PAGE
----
Europeans May Have Been A Couple Centuries Late To 'Discover' Antarctica

It is human nature to be curious and explore our surroundings. Over the centuries people from across the world have chased adventure by traveling to unknown destinations. By the early part of the 20th century, it seemed that there were few places left to be discovered. There was one frontier that had yet to be fully explored: the continent of Antarctica, home of the South Pole (per Britannica).

According to National Geographic, Antarctica was first discovered in January of 1820, but there is debate about who "discovered" it first. To some, it was the Russian expedition led by Fabian von Bellingshausen, while others give the credit to the England's legendary Captain James Cook. The two countries sent exploration parties around the same time who essentially ended up in a race to see who could find Antarctica first. Both parties spotted land within days of each other — thus the controversy. However, new research has indicated that those European explorers may have been more than 1,000 years behind someone else who got there first.

The Māori were seafaring people

The Māori are the indigenous people of the island nation of New Zealand (per World Atlas). They are believed to be descendants of Polynesians who immigrated to the country from neighboring islands as early as A.D. 950. Today they are well known for their unique culture and traditions, particularly their traditional dance known as the Haka (a performance is posted on YouTube) and their intricate facial tattoos (via World History Encyclopedia).

This group of people have a history that dates back centuries. As they immigrated to New Zealand, it is fair to assume that the Māori were also seafaring people who were not afraid of exploration. This is supported by Smithsonian Magazine, which tells us that the early ancestors of the Māori traversed open seas via canoe and settled many of the islands across the Pacific. Recent studies of Māori sailing history have revealed that their voyages went beyond the islands in the Pacific and actually describe the continent of Antarctica.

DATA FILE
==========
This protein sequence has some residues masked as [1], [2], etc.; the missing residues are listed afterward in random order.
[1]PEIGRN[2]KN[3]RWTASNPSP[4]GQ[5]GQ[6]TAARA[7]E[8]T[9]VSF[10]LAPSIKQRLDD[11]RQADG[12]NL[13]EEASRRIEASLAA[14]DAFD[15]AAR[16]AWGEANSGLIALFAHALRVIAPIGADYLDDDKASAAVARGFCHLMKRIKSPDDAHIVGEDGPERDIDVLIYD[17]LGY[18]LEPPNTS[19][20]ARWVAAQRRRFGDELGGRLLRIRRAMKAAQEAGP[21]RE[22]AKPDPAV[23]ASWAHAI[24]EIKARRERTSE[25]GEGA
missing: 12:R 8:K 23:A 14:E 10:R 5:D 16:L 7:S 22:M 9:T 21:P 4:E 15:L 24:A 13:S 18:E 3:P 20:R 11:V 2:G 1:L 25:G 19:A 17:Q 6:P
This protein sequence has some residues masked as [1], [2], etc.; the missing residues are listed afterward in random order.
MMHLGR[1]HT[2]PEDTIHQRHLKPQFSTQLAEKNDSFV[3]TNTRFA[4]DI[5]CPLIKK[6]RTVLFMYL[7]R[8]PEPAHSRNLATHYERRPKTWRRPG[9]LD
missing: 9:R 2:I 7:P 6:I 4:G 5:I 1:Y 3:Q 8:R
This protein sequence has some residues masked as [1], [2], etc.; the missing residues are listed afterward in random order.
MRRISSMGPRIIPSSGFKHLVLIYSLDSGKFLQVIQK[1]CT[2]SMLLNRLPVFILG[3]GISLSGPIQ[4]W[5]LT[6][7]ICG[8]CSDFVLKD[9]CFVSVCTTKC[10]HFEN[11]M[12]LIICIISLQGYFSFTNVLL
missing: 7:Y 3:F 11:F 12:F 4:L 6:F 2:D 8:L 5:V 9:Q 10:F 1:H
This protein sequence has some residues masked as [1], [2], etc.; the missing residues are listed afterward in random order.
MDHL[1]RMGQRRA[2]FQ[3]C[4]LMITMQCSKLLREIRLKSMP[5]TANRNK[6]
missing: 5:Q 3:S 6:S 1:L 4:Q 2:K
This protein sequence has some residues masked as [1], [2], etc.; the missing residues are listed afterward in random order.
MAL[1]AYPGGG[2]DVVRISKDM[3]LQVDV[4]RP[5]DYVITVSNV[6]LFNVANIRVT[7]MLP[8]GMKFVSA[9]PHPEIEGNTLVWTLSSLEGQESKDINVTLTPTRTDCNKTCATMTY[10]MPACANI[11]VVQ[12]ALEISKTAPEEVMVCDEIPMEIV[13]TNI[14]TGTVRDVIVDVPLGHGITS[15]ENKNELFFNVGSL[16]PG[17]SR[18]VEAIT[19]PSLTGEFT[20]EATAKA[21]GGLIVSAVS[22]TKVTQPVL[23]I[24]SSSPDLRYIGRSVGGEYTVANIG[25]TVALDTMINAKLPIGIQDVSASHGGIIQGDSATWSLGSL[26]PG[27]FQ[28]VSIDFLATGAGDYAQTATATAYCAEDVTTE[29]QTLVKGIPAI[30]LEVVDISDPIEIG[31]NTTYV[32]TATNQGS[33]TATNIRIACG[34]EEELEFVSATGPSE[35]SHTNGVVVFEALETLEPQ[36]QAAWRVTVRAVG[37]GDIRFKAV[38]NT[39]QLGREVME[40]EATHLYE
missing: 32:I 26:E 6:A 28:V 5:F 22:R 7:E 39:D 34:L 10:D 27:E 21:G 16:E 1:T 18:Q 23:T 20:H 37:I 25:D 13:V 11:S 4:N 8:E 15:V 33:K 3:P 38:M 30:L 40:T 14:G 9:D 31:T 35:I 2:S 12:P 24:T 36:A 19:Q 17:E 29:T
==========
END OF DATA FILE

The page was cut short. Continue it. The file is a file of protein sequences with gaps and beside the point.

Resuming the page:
Hui Te Rangoria may have discovered Antarctica 1,000 years earlier

In 2021 research was published that gave the credit for discovering Antarctica to Polynesian Māori sailors (per the Journal of the Royal Society of New Zealand, posted at Taylor & Francis Online). More incredibly, there is evidence to support the idea that they didn't just beat the Europeans there by a few days. They may have been there more than 1,000 years before Cook and von Bellinghausen.

Scientists and researchers in New Zealand have studied the oral traditions, carvings, and literature of the Māori people and repeatedly come across the name Hui Te Rangiora. According to their records, this Polynesian chief, who was a native of the Cook Islands, is reportedly the first man to make it to the "frozen sea" and to spot Antarctica. There are many stories filled with lots of specifics and many details of his legendary voyages, including references to snow. While there isn't any physical proof that Hui Te Rangiora actually set foot on Antarctica, the history of the Māori suggests that it is still a very real possibility.